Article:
Further critical issues concern the allocation of new residential development often in natural or agricultural land, in strong contrast with the rules of the RLP aimed at reducing land consumption. Sometimes the new settlements are localised in areas at hydro-geologic risk, to confirm long-standing expectations of the owners, which the local authority does not want to disregard. During the coherence check, there are many remarks concerning the criteria for the residential settlements planning and design. For example, it is not appropriate to apply zoning parameters that encourage land consumption by using low building ratios for the development of extensive residential patterns with one- or two-family building types.

4.3.3. The Historical Centres and the Consolidated Urban Fabric

The consolidated urban fabric includes the old and ancient centres that are delimited by the RLP according to the historical cartography and verified in the co-planning with the regional authorities.
In the municipal plans, the old and ancient centre could be included in A zones (historical centre) and B zones (residential completion). The historical centre could be reclassified in sub-zones A1, with relevant traces of the original urban and architectural structure or monumental buildings of high historical and artistic value, and sub-zone A2, represented by altered urban patterns, which have partially or totally lost the typological characteristics of the built-up area and the road structure and will therefore be subject to urban requalification interventions.
The most frequently highlighted point is the difference in judgment between the recognition of the characteristics that identify the old and ancient centre and the subsequent definition of the land use zoning (Figure 8). In addition, effective planning regulations for the A zone are not always guaranteed and should be subject to executive planning.
Totally or partially built-up areas can be included in the B zones of residential completion, that generally coincide with the urban expansions that occurred until the 50s and usually interposed between the old centre and the recent expansions. In the case of the identification of new B zones, respect to the current plan, it is not always verified the compliance with the parameters required by the Assessorial Decree n.2266/U of 1983 (Floris Decree), which for partially built-up areas provides for the existence of a built-up quantity not less than 10–20% of the total volume that can be realized.
In addition, the identification of new B zones is not allowed by regional legislation, for municipal plans in compliance with the Floris Decree, except in cases it is a correction of previous incorrect classification. These critical points have been found in over 40% of the analysed coherence checks. Relevant weaknesses concern the respect of urban planning standards: for over 30% of the analysed cases it is inadequate, not achieving the minimum requirements of the regulations or not certifying their real existence.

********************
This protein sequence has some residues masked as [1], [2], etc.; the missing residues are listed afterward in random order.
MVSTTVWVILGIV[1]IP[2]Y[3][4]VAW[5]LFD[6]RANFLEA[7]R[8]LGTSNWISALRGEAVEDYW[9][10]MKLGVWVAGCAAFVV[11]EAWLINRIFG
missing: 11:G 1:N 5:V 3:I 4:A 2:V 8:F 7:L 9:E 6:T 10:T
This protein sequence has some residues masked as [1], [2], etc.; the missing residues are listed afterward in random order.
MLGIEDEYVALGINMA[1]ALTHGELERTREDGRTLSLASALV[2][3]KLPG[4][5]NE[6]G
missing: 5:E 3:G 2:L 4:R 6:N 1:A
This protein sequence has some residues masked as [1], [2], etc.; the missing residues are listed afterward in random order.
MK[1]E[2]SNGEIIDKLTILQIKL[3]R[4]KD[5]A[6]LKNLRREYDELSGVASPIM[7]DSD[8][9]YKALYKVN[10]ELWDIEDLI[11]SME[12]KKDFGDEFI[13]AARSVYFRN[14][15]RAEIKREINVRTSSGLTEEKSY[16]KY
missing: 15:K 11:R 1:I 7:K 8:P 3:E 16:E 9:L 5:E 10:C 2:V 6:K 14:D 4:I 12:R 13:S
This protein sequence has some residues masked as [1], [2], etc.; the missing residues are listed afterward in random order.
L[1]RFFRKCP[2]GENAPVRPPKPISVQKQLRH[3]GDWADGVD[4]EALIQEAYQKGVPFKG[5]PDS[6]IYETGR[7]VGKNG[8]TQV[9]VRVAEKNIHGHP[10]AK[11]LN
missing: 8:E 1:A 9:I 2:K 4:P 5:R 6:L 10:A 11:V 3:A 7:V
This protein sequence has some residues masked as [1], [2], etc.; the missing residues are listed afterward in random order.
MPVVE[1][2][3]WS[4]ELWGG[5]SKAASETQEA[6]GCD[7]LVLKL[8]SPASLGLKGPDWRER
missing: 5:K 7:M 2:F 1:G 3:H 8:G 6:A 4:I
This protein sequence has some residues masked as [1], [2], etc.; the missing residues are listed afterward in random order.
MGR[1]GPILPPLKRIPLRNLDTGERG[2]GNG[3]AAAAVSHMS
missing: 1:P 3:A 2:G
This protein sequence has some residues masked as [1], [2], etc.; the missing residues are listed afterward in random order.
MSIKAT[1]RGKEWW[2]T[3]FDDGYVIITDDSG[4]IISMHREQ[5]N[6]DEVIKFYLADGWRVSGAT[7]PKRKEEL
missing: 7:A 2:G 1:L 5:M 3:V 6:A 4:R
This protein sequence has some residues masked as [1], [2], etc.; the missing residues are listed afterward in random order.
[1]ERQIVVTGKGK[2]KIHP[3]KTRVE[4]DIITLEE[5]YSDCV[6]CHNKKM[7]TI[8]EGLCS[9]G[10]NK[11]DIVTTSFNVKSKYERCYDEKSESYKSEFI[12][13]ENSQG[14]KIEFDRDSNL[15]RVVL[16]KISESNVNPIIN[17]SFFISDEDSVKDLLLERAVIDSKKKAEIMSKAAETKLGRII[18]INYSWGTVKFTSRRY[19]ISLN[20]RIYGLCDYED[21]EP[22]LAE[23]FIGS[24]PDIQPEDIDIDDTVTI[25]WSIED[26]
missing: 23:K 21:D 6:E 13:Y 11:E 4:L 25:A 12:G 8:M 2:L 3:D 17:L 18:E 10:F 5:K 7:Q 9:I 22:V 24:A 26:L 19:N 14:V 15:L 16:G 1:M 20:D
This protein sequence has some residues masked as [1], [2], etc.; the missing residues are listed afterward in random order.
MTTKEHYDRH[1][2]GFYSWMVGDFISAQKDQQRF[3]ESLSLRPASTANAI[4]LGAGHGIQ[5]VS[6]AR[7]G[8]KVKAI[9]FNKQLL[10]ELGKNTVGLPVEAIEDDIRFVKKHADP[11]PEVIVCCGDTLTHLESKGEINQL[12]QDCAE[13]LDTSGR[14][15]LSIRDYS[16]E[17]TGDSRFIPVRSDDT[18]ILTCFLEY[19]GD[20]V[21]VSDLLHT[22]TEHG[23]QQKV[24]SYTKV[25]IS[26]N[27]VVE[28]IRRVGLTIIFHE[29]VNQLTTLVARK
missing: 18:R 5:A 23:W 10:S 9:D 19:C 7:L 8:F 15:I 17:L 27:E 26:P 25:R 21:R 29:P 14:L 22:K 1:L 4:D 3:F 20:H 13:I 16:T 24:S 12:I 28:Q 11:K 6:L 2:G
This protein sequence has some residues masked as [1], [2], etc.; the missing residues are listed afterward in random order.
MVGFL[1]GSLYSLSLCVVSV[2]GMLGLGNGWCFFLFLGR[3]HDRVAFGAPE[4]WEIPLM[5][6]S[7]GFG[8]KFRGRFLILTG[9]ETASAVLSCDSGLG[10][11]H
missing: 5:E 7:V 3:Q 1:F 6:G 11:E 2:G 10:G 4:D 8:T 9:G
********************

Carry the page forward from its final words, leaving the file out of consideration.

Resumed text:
4.3.4. The Touristic Residential Areas

The RLP defines tourist settlements as those located mainly in the coastal area, which have been designed primarily for the non-resident population and differ for use, building type and services. In the municipal plan, the identification of new tourist areas (F zones) is allowed based on the assessment and classification of the coast capacity and on the environment and landscape features characteristic of the local context.
The common critical points concern the absence or the wrong evaluation of the maximum settlement capacity, calculated on the optimal coastal fruition; the provision of new F zones without explanation of the dimensioning and the gaps in the recognition of the existing buildings (Figure 9).
Moreover, it has been highlighted that the location of the new areas for tourist settlements does not respect the criteria established by the RLP. In fact, it does not allow new transformations in the coastal area, except in case of integration of existing tourist settlements for the conversion of existing second houses into hotels, elimination of existing campsites from the coast and their conversion into hotel structures, and the transfer of existing settlements from the sensitive coastal zone to alternative areas already compromised.